Background: There is considerable variation in service use, with overuse in conditions such as upper respiratory tract infections and high levels of unmet need in older patients with embarrassing conditions such as incontinence. The reasons for this situation are varied but to facilitate appropriate accessing of services the decision processes involved in help-seeking require greater understanding.
Objectives: This study aimed to describe the decision making process for help-seeking in middle and older aged people with urinary storage symptoms.
Methods: In-depth qualitative interviews were carried out with 33 men and women who had sought medical care for urinary symptoms. Respondents were recruited from an epidemiological study of the prevalence of urinary symptoms in community dwelling adults aged 40 years and over. Questions were directed at help-seeking for urinary symptoms as well as help-seeking in general. Interviews were audio-taped and a thematic analysis carried out according to grounded theory methods.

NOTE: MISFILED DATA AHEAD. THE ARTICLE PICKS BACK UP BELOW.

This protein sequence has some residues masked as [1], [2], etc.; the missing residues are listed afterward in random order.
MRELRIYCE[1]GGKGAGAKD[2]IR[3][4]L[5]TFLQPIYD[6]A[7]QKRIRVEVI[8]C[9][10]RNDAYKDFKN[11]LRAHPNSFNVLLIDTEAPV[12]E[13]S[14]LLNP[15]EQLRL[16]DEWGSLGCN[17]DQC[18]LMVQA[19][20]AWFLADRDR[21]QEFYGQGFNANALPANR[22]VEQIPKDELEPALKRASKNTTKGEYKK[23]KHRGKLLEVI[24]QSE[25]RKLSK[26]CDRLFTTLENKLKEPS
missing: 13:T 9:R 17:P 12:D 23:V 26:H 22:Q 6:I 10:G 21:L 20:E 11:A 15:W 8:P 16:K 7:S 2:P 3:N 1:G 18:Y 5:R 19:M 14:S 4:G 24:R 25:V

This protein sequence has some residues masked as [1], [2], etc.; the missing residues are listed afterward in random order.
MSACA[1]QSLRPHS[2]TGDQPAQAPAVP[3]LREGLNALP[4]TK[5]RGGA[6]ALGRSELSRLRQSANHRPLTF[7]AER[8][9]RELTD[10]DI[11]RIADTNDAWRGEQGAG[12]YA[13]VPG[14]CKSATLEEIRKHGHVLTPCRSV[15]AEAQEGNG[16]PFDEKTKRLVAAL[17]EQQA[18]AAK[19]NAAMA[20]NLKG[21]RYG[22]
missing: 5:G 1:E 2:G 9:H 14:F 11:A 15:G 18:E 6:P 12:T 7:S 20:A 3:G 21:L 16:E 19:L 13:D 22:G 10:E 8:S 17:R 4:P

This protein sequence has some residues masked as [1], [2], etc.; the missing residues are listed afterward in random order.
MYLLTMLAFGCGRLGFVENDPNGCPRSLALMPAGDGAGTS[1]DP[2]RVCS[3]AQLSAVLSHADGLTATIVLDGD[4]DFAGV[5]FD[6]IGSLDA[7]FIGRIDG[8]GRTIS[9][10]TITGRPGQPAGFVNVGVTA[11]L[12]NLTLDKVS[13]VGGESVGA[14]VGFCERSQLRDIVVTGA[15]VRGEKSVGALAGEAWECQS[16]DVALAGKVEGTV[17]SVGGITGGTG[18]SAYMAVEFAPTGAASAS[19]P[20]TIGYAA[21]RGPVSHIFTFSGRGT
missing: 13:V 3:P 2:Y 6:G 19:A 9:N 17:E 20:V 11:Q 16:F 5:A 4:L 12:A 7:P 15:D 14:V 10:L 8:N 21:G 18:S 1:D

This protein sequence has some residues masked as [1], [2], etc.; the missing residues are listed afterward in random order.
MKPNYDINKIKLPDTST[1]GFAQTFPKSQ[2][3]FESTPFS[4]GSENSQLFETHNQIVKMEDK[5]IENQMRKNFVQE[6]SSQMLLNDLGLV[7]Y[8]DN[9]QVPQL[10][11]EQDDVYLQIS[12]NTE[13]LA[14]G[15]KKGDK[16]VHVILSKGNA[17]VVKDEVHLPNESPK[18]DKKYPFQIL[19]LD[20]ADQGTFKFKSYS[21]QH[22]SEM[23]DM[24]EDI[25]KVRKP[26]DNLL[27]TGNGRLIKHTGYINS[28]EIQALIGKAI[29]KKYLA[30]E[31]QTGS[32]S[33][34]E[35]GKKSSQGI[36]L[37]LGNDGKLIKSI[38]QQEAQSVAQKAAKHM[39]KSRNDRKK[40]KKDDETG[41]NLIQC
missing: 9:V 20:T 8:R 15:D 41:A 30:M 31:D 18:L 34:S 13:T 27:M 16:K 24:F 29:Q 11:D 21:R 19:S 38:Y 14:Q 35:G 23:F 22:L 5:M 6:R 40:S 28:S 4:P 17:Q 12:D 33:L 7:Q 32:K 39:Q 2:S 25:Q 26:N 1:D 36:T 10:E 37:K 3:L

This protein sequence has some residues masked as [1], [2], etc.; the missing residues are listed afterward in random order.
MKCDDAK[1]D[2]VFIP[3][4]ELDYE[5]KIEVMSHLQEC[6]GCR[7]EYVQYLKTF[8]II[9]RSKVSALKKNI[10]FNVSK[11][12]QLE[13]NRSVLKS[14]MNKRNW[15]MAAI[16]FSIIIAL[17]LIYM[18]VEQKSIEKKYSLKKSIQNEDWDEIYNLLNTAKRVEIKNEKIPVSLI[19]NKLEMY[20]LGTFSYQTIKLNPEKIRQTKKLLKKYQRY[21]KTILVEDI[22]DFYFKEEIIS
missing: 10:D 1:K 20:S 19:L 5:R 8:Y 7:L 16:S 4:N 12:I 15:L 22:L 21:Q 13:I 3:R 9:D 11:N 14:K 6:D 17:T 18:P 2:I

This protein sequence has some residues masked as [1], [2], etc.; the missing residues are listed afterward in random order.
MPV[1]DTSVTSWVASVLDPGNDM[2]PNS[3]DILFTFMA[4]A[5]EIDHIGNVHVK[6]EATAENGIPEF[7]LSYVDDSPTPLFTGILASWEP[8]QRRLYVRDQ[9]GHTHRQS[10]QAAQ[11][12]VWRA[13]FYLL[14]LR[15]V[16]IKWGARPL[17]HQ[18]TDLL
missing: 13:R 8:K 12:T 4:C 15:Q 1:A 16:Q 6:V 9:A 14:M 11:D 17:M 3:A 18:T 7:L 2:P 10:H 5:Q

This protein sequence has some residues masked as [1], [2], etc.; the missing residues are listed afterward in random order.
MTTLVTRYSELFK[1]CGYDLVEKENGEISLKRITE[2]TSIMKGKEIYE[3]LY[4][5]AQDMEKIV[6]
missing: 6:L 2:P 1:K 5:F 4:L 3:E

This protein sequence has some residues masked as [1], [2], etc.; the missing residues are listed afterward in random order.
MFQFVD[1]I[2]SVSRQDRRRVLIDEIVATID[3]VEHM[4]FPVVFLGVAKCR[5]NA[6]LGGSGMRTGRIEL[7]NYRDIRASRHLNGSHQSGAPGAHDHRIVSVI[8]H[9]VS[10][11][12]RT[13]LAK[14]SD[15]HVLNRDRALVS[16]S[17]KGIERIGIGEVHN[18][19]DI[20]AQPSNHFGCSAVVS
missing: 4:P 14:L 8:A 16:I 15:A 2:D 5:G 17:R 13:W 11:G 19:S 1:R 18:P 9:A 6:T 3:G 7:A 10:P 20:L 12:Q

Results: The steps in the decision process to seek medical care were drawn from the data. These consisted of appraisals of the presence and cause of symptoms, treatment options and the severity of symptoms and their impact on quality of life. Once the level of threat of the symptom was established, the costs and benefits of treatments and services were balanced against the perceived impact of symptoms on quality of life. These results were considered in relation to available models of health behaviour.
Conclusions: Interventions that increase individuals' active involvement in their health care and which encourage greater knowledge of symptoms and outcomes will facilitate appropriate help-seeking and service use.